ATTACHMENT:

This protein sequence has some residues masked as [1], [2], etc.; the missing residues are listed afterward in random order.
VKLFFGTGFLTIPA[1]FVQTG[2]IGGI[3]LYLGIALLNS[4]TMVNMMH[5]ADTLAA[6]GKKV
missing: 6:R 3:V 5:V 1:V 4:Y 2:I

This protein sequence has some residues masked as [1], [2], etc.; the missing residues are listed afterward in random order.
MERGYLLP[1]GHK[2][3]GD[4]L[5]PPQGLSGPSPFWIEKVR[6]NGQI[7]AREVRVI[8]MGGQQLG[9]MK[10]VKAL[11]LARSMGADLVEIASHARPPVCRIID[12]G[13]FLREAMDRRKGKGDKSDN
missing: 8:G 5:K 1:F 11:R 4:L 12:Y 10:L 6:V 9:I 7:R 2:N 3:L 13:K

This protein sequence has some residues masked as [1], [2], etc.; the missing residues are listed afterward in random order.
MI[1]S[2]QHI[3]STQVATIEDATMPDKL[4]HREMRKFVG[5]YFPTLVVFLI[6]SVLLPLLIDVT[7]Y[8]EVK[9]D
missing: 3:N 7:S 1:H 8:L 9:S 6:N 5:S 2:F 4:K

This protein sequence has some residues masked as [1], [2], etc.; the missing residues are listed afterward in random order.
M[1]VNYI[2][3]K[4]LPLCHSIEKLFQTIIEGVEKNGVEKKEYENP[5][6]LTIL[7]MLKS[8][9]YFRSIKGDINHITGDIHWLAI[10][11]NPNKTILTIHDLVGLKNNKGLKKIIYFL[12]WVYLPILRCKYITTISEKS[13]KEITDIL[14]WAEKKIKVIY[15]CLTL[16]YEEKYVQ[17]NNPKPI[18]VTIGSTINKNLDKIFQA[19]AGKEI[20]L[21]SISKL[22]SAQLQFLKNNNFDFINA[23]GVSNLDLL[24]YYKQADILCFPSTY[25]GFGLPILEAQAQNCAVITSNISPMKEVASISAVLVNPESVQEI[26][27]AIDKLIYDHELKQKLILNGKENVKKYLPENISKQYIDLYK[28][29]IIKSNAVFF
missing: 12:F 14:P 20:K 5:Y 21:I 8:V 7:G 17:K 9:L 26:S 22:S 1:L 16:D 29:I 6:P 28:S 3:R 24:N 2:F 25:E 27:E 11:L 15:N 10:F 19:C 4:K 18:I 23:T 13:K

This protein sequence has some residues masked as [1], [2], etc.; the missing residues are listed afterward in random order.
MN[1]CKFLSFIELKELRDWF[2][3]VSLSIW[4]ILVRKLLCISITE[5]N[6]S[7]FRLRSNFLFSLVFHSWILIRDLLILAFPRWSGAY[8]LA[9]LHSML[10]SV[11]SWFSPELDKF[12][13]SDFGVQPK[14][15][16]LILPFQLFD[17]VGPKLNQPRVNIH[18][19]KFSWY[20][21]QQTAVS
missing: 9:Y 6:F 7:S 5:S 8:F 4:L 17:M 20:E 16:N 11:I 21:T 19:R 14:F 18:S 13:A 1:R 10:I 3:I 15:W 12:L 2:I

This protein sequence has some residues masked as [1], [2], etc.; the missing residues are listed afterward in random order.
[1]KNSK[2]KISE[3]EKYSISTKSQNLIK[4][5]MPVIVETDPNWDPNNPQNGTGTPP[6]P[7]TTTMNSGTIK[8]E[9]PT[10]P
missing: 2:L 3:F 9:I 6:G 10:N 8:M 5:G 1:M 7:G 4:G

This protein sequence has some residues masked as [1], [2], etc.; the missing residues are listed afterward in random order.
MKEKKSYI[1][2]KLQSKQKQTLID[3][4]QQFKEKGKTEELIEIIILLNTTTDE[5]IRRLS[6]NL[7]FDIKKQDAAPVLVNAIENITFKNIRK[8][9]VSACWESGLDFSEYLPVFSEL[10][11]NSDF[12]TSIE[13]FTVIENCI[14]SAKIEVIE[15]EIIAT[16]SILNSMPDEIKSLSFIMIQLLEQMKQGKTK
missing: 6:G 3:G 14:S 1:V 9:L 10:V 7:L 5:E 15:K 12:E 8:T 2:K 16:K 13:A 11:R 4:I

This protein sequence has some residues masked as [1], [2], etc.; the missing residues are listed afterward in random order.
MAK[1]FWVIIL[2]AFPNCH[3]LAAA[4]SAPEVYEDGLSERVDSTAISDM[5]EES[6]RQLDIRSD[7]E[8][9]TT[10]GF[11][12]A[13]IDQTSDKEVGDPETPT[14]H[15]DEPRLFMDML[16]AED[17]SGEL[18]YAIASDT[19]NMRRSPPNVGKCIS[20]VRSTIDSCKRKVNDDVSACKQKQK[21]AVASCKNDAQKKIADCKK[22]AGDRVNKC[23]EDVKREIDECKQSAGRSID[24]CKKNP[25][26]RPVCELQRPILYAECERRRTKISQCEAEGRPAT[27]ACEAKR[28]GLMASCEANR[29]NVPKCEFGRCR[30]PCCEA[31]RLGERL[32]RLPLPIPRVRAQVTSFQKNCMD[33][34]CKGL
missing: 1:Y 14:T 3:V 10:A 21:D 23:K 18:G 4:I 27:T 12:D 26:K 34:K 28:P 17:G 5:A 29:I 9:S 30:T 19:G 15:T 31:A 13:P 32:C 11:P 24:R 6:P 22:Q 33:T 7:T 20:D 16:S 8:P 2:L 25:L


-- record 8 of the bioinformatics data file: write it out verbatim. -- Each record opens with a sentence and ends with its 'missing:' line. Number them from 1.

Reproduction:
This protein sequence has some residues masked as [1], [2], etc.; the missing residues are listed afterward in random order.
MAK[1]FWVIIL[2]AFPNCH[3]LAAA[4]SAPEVYEDGLSERVDSTAISDM[5]EES[6]RQLDIRSD[7]E[8][9]TT[10]GF[11][12]A[13]IDQTSDKEVGDPETPT[14]H[15]DEPRLFMDML[16]AED[17]SGEL[18]YAIASDT[19]NMRRSPPNVGKCIS[20]VRSTIDSCKRKVNDDVSACKQKQK[21]AVASCKNDAQKKIADCKK[22]AGDRVNKC[23]EDVKREIDECKQSAGRSID[24]CKKNP[25][26]RPVCELQRPILYAECERRRTKISQCEAEGRPAT[27]ACEAKR[28]GLMASCEANR[29]NVPKCEFGRCR[30]PCCEA[31]RLGERL[32]RLPLPIPRVRAQVTSFQKNCMD[33][34]CKGL
missing: 1:Y 14:T 3:V 10:A 21:D 23:K 18:G 4:I 27:T 12:D 26:K 34:K 28:P 17:G 5:A 29:I 9:S 30:T 19:G 15:T 31:A 13:P 32:C 11:P 24:R 6:P 22:Q 33:T 7:T 20:D 16:S 8:P 2:L 25:L